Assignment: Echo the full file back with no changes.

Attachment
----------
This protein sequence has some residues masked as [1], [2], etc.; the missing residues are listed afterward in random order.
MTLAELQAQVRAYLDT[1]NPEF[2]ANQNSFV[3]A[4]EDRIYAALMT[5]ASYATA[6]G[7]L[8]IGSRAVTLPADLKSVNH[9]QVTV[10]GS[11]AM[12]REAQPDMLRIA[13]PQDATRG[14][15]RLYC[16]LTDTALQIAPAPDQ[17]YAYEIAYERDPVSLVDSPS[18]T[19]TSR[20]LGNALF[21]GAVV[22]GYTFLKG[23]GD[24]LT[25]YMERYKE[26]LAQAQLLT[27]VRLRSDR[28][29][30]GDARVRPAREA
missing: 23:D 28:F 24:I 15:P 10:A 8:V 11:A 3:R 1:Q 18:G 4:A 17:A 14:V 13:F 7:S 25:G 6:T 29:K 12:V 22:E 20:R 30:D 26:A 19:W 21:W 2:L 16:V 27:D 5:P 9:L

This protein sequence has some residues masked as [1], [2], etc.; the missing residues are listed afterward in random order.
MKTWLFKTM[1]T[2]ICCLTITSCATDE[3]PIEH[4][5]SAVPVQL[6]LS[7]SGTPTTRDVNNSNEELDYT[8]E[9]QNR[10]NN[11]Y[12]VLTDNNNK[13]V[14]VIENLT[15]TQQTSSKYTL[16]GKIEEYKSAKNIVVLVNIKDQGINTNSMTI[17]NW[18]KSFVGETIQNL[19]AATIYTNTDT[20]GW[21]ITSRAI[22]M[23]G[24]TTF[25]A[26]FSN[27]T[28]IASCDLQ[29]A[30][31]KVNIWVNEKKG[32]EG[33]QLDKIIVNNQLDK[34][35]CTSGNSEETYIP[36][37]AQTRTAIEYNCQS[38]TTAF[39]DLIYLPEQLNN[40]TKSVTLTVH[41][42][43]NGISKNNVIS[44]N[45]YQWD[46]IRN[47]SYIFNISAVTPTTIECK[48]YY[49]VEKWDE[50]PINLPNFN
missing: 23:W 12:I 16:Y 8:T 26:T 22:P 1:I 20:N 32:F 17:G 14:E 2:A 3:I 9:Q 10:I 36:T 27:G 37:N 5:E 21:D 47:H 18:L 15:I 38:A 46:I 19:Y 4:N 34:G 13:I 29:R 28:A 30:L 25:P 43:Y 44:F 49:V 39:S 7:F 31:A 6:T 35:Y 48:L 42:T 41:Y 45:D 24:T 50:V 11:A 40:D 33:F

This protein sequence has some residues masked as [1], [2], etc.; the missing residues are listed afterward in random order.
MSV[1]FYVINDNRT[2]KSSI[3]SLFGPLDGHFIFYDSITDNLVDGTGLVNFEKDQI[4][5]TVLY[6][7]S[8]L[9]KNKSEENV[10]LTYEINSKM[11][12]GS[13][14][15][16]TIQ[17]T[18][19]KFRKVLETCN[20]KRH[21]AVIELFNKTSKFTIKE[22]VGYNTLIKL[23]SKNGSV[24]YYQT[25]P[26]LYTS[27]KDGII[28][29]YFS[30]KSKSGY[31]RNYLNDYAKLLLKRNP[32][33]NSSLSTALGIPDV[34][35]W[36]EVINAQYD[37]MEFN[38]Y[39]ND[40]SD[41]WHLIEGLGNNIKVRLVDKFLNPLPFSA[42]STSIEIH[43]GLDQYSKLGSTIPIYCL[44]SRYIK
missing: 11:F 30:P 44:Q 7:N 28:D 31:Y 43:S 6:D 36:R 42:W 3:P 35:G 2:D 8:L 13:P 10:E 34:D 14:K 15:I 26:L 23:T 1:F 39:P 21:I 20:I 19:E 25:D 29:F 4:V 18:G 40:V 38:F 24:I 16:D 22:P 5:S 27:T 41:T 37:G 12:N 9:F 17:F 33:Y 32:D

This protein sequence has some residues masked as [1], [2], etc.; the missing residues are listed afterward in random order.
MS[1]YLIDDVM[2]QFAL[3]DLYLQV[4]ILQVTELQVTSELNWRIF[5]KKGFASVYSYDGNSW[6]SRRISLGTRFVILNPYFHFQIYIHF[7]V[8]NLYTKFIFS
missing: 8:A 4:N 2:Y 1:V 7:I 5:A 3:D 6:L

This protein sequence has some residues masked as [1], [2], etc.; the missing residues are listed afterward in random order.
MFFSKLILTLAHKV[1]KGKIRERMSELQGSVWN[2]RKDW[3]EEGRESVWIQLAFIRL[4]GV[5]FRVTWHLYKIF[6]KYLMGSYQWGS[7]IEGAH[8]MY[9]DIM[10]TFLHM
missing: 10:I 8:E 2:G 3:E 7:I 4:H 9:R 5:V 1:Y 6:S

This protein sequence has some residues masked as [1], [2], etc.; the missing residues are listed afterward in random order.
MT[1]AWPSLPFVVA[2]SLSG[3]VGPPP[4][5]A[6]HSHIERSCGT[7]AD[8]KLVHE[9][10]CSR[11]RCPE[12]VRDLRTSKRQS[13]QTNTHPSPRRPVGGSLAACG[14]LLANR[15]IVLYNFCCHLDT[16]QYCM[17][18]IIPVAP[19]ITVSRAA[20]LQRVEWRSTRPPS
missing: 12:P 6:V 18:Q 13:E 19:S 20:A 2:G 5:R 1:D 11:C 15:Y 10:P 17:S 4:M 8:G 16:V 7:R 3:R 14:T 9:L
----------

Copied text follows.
This protein sequence has some residues masked as [1], [2], etc.; the missing residues are listed afterward in random order.
MTLAELQAQVRAYLDT[1]NPEF[2]ANQNSFV[3]A[4]EDRIYAALMT[5]ASYATA[6]G[7]L[8]IGSRAVTLPADLKSVNH[9]QVTV[10]GS[11]AM[12]REAQPDMLRIA[13]PQDATRG[14][15]RLYC[16]LTDTALQIAPAPDQ[17]YAYEIAYERDPVSLVDSPS[18]T[19]TSR[20]LGNALF[21]GAVV[22]GYTFLKG[23]GD[24]LT[25]YMERYKE[26]LAQAQLLT[27]VRLRSDR[28][29][30]GDARVRPAREA
missing: 23:D 28:F 24:I 15:P 10:A 8:V 11:A 3:R 1:Q 18:G 4:A 17:A 14:V 13:F 7:S 25:G 6:T 29:K 12:V 22:E 20:R 30:D 26:A 19:W 21:W 2:L 16:V 27:D 5:P 9:L

This protein sequence has some residues masked as [1], [2], etc.; the missing residues are listed afterward in random order.
MKTWLFKTM[1]T[2]ICCLTITSCATDE[3]PIEH[4][5]SAVPVQL[6]LS[7]SGTPTTRDVNNSNEELDYT[8]E[9]QNR[10]NN[11]Y[12]VLTDNNNK[13]V[14]VIENLT[15]TQQTSSKYTL[16]GKIEEYKSAKNIVVLVNIKDQGINTNSMTI[17]NW[18]KSFVGETIQNL[19]AATIYTNTDT[20]GW[21]ITSRAI[22]M[23]G[24]TTF[25]A[26]FSN[27]T[28]IASCDLQ[29]A[30][31]KVNIWVNEKKG[32]EG[33]QLDKIIVNNQLDK[34][35]CTSGNSEETYIP[36][37]AQTRTAIEYNCQS[38]TTAF[39]DLIYLPEQLNN[40]TKSVTLTVH[41][42][43]NGISKNNVIS[44]N[45]YQWD[46]IRN[47]SYIFNISAVTPTTIECK[48]YY[49]VEKWDE[50]PINLPNFN
missing: 23:W 12:I 16:Y 8:T 26:T 22:P 1:I 20:N 32:F 17:G 14:E 2:A 3:I 9:Q 10:I 36:T 27:G 37:N 5:E 21:D 47:H 18:L 15:I 38:A 46:I 19:Y 4:N 34:G 13:I 29:R 28:A 30:L 25:P 43:Y 44:F 49:V 39:S 7:F 31:A 6:T 35:Y 48:L 42:T 41:Y 45:D 24:T 50:V 11:A 40:D 33:F

This protein sequence has some residues masked as [1], [2], etc.; the missing residues are listed afterward in random order.
MSV[1]FYVINDNRT[2]KSSI[3]SLFGPLDGHFIFYDSITDNLVDGTGLVNFEKDQI[4][5]TVLY[6][7]S[8]L[9]KNKSEENV[10]LTYEINSKM[11][12]GS[13][14][15][16]TIQ[17]T[18][19]KFRKVLETCN[20]KRH[21]AVIELFNKTSKFTIKE[22]VGYNTLIKL[23]SKNGSV[24]YYQT[25]P[26]LYTS[27]KDGII[28][29]YFS[30]KSKSGY[31]RNYLNDYAKLLLKRNP[32][33]NSSLSTALGIPDV[34][35]W[36]EVINAQYD[37]MEFN[38]Y[39]ND[40]SD[41]WHLIEGLGNNIKVRLVDKFLNPLPFSA[42]STSIEIH[43]GLDQYSKLGSTIPIYCL[44]SRYIK
missing: 11:F 30:P 44:Q 7:N 28:D 31:Y 43:S 6:D 36:R 42:W 3:P 35:G 2:D 8:L 13:P 10:E 34:D 14:K 15:I 26:L 23:T 1:F 39:P 21:I 20:I 19:E 25:D 29:F 4:V 18:G 40:V 38:F 24:I 16:D 22:P 5:S 27:T 41:T 37:G 12:N 9:F 17:F 33:Y 32:D

This protein sequence has some residues masked as [1], [2], etc.; the missing residues are listed afterward in random order.
MS[1]YLIDDVM[2]QFAL[3]DLYLQV[4]ILQVTELQVTSELNWRIF[5]KKGFASVYSYDGNSW[6]SRRISLGTRFVILNPYFHFQIYIHF[7]V[8]NLYTKFIFS
missing: 8:A 4:N 2:Y 1:V 7:I 5:A 3:D 6:L

This protein sequence has some residues masked as [1], [2], etc.; the missing residues are listed afterward in random order.
MFFSKLILTLAHKV[1]KGKIRERMSELQGSVWN[2]RKDW[3]EEGRESVWIQLAFIRL[4]GV[5]FRVTWHLYKIF[6]KYLMGSYQWGS[7]IEGAH[8]MY[9]DIM[10]TFLHM
missing: 10:I 8:E 2:G 3:E 7:I 4:H 9:R 5:V 1:Y 6:S

This protein sequence has some residues masked as [1], [2], etc.; the missing residues are listed afterward in random order.
MT[1]AWPSLPFVVA[2]SLSG[3]VGPPP[4][5]A[6]HSHIERSCGT[7]AD[8]KLVHE[9][10]CSR[11]RCPE[12]VRDLRTSKRQS[13]QTNTHPSPRRPVGGSLAACG[14]LLANR[15]IVLYNFCCHLDT[16]QYCM[17][18]IIPVAP[19]ITVSRAA[20]LQRVEWRSTRPPS
missing: 12:P 6:V 18:Q 13:E 19:S 20:A 2:G 5:R 1:D 11:C 15:Y 10:P 17:S 4:M 8:G 16:V 7:R 3:R 14:T 9:L